Tableau futures—seamless access to your data

From the 2013 Tableau Customer Conference!

Seamless Access to the Data—coming in Tableau 8.1 and 8.2

Nothing else matters if you can't get your data into Tableau. This was a common refrain I have said for quite some time, Tableau is irrelevant if regular business people can't figure out how to get the data into the product. In fact, it is a very frustrating experience.

Tableau states that cleaning, integrating and reshaping your data should be available as visual operations. You shouldn't need to learn SQL to manage it.

A new data connection interface was demoed. Earlier this year, I contributed to the vision and feature debates for this area as part of a talented team of people at Tableau. This team included Jun K, Dan C, Jock M, Chris S, Richard and several other great people. Here's an example flow:

1) You have some data about bike rentals.  It's in Excel or a text file and looks like this.  A bit rough-column names in all caps, start_time is a text field and some other important data isn't in this file.

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2) Once you open this data, you will see a new interface in Tableau.  The directory you opened data from is shown in the upper left, the text files that may be of interest are shown below that, the data you selected is shown in the top middle, a preview of the data is automatically shown below, and some important possible actions are shown in the upper right.

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3) You realize that some other data needed for your analysis is in another data file, so you add it to the window.  Tableau automatically attempts to join this data to the 1st table-shown visually at the top with overlapping circles (Venn diagram) indicating an inner join will occur by default (only data rows that match by the join fields will be kept for your analysis!)

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Here's a close-up of the join with the combined data preview below.

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4) You can manage individual data items from the column headers in the data grid. This allows you to instantly preview your formatting, new calculated fields, groups, bins, etc.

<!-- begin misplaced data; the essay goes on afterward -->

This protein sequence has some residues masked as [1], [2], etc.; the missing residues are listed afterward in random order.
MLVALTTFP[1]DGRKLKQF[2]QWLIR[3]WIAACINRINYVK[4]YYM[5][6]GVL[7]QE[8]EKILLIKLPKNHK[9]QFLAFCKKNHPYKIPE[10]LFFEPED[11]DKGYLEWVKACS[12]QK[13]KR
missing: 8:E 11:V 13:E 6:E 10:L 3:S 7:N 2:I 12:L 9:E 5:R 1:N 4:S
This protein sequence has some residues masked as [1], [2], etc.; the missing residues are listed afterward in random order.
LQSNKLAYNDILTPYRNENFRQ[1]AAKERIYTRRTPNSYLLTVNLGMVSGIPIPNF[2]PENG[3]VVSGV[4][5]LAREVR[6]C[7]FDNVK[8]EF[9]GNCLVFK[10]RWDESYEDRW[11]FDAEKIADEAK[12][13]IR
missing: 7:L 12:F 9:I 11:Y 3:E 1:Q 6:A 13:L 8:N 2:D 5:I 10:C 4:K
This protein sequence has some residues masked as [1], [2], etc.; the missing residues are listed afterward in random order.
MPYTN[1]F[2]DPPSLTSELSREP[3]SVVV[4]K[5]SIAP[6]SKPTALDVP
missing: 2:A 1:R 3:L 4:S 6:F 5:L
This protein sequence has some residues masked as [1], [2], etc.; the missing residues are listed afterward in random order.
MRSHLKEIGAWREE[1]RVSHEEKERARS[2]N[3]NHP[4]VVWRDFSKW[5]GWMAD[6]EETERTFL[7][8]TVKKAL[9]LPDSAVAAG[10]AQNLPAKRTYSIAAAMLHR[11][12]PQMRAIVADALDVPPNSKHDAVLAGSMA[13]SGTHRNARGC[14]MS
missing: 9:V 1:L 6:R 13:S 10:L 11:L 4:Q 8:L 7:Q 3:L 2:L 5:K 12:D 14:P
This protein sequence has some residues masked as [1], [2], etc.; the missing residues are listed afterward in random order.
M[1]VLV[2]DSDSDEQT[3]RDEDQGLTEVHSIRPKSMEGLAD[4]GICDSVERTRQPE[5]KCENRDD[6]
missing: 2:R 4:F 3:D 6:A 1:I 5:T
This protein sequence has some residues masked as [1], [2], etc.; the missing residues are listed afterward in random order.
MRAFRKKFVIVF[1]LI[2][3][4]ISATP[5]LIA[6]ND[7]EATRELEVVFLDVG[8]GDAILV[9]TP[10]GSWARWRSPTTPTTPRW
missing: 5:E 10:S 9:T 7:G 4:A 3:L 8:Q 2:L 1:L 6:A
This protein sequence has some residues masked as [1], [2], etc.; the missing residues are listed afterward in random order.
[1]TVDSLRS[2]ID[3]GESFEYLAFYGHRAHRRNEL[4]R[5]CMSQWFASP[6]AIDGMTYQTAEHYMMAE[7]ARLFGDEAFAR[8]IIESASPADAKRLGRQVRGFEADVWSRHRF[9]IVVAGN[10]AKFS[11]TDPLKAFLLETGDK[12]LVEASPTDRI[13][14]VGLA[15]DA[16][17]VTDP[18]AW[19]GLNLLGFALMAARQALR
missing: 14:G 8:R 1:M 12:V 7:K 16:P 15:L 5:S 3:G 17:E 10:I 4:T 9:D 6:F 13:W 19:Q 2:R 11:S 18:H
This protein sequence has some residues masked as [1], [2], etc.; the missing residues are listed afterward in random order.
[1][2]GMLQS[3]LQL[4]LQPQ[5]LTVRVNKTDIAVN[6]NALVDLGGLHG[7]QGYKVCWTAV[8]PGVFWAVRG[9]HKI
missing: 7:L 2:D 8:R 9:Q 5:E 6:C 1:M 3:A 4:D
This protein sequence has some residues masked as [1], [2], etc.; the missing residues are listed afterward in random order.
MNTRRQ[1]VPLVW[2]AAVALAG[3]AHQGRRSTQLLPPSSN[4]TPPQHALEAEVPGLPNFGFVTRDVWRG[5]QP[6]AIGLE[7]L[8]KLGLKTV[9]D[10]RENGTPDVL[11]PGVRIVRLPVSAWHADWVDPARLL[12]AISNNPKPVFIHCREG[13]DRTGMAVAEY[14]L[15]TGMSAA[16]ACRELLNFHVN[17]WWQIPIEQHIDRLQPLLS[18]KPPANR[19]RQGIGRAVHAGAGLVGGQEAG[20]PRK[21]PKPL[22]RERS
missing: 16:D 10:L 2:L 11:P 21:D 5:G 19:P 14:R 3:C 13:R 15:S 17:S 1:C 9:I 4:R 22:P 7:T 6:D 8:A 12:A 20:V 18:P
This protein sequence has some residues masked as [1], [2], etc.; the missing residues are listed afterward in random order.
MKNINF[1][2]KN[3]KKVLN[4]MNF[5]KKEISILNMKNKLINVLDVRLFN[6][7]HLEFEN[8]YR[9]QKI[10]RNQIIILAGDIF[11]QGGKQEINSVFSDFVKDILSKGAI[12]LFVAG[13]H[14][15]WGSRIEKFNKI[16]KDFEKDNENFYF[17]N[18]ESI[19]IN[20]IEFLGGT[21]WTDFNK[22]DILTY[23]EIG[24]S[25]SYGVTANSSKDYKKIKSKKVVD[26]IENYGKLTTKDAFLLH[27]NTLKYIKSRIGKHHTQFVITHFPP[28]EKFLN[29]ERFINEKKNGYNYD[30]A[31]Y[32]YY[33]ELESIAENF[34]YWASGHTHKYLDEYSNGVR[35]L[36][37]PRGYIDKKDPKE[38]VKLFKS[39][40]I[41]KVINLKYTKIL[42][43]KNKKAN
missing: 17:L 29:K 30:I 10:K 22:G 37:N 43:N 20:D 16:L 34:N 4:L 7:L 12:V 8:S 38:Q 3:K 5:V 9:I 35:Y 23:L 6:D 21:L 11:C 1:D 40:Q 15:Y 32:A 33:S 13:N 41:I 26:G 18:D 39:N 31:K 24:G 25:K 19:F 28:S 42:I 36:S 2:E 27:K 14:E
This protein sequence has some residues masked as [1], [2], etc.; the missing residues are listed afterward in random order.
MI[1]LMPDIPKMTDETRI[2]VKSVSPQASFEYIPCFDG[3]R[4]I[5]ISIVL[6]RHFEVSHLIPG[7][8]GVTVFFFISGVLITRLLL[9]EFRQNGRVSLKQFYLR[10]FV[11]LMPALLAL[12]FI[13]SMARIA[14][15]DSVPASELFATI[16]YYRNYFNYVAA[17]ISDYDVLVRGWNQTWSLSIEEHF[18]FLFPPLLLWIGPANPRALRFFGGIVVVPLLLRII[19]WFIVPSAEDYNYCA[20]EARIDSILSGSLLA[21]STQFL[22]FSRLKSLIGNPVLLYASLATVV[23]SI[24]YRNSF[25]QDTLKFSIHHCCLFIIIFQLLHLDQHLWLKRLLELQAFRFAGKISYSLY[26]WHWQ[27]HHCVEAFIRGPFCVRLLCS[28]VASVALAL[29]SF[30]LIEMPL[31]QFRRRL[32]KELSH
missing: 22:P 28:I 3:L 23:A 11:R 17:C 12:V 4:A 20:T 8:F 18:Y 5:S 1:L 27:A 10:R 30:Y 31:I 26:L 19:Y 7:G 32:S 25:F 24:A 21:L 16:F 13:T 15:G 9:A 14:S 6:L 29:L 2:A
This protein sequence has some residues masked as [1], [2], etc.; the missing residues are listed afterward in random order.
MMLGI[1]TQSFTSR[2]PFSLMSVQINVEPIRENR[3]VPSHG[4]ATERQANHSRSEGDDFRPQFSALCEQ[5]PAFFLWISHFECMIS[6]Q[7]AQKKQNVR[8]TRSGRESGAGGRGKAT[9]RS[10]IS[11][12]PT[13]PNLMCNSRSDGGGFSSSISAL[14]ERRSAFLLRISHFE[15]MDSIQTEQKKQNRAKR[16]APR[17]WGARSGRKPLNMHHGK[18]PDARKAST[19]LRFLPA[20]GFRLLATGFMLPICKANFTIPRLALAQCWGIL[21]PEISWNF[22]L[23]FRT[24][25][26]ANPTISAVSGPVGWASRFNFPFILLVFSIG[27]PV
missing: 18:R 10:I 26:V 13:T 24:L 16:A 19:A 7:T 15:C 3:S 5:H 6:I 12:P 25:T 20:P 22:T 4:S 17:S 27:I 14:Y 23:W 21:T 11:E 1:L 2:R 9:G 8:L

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5) To cleanup garbled dates and times that are text, a new function has been added for converting dates based on a "mask". In this function, you simply identify the format of column like this "yyyymmddhhmmss" (year, month, day, hours, minutes and seconds) or any other variant like this "mmmddyyyy".  Chris Stolte said it should eventually be entirely visual, you wouldn't even need to create a calculated field (as shown in this example).

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5) Hooray!  Our cleaned up text field is now a useful date/time field. Being Tableau, date hierarchies are very important (and built-in), so this is a very common conversion that is now much easier.

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Miscellaneous notes of other improvements coming to Tableau in this area.

1) Visually build and clean the data.
2) Auto-cleaned the data for usability, for example, this data was changed to mixed case column headers for easier reading.
3) This is not just the beginning, you can easily return to the data management phase in the middle of analyzing your data to add another table, clean it, etc.
4) Even more data connectors will continue to be added, including unstructured data sources.

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